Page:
While most male dogs can go on their whole lives breeding, many factors contribute to a drop in their fertility that will halt the number of pregnancies produced from each mating. Furthermore, the age in which a dog shouldn’t be allowed to breed any longer is proportional to their type of breed, size, and overall state of health. Small breeds or very large breeds tend to not breed well after a shorter span of years, whereas a dog of average size can breed longer. Also, take into consideration that some dog breeds are not as fertile as others, and for any reason, could lose interest in mating alone. Always consult with your vet, kennel clubs and various breeding companies for more information regarding the appropriate ages to breed your dog.
In general, as a female dog ages, she tends to produce far less ovum. When less ovum is produced, the chances of getting pregnant are substantially reduced. It’s important to note that female dogs do not go through menopause as women do. Female dogs can usually breed up until around 8 years old, while some standards place the limit as low as 5 years. Smaller dog breeds usually have up to 5 years.
With increasing age, a female dog is more prone to experience stillbirths. Many vets recommend not breeding a female after she has already had 4 to 6 litters. Also, if she has bred through almost all her heat cycles she may already be too tired which would make subsequent pregnancies too tedious and laborious for her.
Male canines tend to mature sexually a lot sooner than their female counterparts and they can usually breed for a longer period than females too, averaging out about 10 years, with some breeds averaging out 7 years and few going as long as 12. After 10 years, breeding should definitely be halted. In terms of fertility, sperm count is often the basis on which to judge a male dog’s capability for impregnating a female, which decreases with time. Both the viability and vitality of the sperm are directly dependent on the age. Additionally, it’s best to judge the number of litters the dog is producing over time. If the overall amount seems to decrease then it’s a sign to stop breeding.
Also, if the females are not getting pregnant after mating, then the male is no longer a viable candidate for breeding. Moreover, check for possible injuries or infections, such as those affecting the reproductive system, in the dog because these can account for possible reasons for a reduced fertility rate in the male. Motility issues may also prevent the males from performing during the act of mating.
Lack of Improvement
Breeders who know what they’re doing will be able to detect any lack of progress in quality in the offspring produced over several generations. If you see that new litters do not offer many improvements, you must refrain from using this breeding pair again. Alternatively, you can look for another mating partner, that would be more complementary to your strongest dog.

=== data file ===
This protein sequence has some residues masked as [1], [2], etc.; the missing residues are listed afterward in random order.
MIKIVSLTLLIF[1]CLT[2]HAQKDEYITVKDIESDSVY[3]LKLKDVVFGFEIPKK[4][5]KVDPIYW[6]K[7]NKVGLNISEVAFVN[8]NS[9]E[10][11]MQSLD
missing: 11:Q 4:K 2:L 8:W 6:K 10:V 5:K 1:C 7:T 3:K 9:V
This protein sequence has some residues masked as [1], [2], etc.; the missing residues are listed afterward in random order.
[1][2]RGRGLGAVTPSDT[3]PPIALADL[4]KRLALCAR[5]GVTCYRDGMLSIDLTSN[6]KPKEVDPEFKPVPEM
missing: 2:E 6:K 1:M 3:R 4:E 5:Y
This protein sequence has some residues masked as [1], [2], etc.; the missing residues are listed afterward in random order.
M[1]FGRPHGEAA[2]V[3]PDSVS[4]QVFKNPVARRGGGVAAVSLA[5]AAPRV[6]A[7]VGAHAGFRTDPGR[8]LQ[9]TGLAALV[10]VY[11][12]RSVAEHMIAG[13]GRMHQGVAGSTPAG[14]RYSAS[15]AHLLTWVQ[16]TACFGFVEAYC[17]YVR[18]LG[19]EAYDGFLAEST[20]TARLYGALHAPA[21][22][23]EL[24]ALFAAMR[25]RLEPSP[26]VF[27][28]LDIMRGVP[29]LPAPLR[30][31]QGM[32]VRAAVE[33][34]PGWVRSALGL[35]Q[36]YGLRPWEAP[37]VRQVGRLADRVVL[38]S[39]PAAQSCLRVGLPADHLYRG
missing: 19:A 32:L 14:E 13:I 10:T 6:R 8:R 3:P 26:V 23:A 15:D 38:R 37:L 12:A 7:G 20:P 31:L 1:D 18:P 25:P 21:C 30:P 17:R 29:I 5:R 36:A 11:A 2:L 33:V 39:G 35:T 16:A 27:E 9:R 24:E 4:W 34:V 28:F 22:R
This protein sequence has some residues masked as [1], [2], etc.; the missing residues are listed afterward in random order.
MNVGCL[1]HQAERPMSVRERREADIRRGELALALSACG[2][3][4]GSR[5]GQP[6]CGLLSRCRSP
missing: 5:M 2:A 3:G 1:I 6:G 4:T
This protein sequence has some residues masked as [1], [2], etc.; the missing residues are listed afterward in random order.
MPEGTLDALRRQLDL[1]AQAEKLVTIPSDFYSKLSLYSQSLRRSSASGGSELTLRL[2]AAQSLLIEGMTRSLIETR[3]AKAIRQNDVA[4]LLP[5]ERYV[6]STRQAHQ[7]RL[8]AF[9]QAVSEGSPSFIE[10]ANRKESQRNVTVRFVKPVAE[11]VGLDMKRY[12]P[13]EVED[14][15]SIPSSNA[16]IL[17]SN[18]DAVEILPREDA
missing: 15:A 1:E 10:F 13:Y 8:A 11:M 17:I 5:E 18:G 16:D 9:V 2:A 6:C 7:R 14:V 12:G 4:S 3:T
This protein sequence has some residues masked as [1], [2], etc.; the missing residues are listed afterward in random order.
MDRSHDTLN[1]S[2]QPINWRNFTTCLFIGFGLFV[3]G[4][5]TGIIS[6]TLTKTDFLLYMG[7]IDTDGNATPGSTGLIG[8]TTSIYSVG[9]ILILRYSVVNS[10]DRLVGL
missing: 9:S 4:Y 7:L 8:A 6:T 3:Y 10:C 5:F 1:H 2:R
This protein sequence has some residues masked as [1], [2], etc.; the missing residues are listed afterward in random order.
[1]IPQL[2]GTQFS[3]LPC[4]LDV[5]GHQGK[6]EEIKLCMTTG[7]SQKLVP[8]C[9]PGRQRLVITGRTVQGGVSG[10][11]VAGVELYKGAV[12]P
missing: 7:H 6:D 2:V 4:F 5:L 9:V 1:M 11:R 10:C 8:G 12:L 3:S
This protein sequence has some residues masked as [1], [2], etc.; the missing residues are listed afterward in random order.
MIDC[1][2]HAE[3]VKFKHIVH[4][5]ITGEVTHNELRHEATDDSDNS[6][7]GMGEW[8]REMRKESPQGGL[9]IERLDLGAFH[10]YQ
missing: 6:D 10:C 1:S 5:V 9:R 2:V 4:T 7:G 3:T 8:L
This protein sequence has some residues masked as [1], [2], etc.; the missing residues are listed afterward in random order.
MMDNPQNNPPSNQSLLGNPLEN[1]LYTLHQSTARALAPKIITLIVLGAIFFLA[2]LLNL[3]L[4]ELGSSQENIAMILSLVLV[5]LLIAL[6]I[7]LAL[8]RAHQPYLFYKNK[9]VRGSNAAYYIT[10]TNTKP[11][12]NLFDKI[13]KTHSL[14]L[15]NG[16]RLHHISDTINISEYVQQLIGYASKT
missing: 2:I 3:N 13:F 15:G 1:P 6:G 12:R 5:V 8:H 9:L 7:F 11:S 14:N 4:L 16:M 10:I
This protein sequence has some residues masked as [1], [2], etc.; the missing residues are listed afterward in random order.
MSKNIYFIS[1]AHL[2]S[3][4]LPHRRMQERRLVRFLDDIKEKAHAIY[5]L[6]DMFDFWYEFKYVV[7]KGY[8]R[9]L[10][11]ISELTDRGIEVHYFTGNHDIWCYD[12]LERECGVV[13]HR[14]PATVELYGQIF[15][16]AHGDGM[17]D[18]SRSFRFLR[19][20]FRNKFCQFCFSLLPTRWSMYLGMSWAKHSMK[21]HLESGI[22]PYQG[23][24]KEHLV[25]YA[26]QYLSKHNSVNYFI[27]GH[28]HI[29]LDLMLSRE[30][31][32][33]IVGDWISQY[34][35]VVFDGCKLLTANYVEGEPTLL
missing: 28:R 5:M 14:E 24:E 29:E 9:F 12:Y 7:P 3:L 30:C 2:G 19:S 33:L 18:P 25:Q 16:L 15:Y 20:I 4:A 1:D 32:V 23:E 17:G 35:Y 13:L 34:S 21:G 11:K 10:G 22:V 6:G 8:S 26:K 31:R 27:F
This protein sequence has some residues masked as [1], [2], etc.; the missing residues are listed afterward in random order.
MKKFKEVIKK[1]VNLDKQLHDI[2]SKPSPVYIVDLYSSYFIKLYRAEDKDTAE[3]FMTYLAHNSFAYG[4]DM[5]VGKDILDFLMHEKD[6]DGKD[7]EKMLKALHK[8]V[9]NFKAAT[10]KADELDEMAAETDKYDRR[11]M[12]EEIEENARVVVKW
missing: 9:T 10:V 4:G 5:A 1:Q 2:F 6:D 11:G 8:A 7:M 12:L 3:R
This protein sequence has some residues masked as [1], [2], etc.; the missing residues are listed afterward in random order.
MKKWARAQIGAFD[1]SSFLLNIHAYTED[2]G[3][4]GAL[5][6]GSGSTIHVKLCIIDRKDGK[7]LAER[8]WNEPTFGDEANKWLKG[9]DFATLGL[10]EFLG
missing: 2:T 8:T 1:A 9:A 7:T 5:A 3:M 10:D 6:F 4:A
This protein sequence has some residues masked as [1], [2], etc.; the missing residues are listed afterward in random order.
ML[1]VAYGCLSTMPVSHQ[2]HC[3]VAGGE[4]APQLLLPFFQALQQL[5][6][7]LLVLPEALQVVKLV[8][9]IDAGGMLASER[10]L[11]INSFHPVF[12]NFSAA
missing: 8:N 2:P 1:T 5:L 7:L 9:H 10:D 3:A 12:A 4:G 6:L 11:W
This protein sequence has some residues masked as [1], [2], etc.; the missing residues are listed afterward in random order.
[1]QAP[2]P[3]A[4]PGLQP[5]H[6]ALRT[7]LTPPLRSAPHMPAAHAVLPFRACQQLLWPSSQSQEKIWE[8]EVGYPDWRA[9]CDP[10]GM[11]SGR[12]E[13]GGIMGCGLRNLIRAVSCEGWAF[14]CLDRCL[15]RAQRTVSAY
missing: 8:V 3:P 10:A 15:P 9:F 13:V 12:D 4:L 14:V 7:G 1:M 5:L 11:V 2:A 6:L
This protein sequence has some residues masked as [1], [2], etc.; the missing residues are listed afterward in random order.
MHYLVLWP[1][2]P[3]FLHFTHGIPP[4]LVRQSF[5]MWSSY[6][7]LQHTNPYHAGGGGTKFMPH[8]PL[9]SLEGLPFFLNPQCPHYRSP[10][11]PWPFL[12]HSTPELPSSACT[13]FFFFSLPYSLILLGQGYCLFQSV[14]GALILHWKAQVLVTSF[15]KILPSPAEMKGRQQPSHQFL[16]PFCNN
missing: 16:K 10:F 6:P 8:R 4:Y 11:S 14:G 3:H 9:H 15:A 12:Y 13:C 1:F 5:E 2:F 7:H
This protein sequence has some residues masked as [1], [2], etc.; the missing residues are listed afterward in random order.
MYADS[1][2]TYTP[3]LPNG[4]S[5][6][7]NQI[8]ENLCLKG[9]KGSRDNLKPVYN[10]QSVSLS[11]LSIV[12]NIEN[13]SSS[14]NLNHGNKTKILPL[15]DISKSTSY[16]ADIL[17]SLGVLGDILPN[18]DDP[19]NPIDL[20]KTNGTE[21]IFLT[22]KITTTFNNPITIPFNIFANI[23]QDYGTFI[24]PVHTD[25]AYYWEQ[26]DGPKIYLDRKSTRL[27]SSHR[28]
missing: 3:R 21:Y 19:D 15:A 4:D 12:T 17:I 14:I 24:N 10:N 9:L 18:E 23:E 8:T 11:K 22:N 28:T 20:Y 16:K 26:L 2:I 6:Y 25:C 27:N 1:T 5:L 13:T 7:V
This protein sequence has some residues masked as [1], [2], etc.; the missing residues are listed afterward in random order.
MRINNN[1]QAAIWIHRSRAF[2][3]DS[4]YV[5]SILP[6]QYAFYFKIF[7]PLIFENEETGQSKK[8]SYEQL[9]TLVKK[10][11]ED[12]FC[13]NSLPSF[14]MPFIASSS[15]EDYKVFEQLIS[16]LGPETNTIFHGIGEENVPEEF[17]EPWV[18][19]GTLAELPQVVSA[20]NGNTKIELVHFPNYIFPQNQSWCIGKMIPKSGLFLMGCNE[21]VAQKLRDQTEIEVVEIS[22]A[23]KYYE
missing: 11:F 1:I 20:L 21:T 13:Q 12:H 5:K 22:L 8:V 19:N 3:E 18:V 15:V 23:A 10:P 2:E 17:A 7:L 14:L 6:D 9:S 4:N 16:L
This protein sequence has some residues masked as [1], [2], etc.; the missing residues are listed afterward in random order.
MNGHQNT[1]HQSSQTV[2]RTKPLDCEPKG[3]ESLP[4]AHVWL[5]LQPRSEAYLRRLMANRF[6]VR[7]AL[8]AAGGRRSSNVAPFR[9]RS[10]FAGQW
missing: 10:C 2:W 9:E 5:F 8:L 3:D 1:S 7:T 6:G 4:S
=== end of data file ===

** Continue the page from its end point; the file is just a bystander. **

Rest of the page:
Over time, you will be able to take notice of small changes in the breeding dogs and take considerable precautions to integrate certain protocols into the breeding process to maximize the success rate. Time gives you an opportunity to determine any fluctuations and predict future outcomes in their litters.
Finding the perfect mate for your dog is not an easy task and requires steady perseverance and expertise in this line of work to set the bar high to reach the goals you are aiming for. Thus, the idea of selective dog breeding is to improve the generational evolution of the dogs you are breeding, which means you should expect every litter to be somewhat better than the last and showing no signs of depreciation over time. If no signs of improvement are showing, it is time to stop breeding the dogs immediately.
To avoid this potential pitfall, you need to be certain you have chosen the best suitable mate for your dog. You can do this by obtaining a rich background of the other dog’s history along with all the health hazards she may be prone to. Any dog that has had even one complication or health issue should be counted as null. You must also determine what the dog excels at, her potential, and also her weaknesses because these are qualities that may be exalted in the offspring. Therefore, look for dogs who come with pedigrees to get an idea of her origins and to distinguish the average number of litters and how large the previous litters were in earlier generations. Always keep in mind, just because YOUR dog is strong and healthy, none of that won’t matter unless the mate is also in perfect health and shape with a rich pedigree background, or else you are adding unnecessary risk to your breeding success.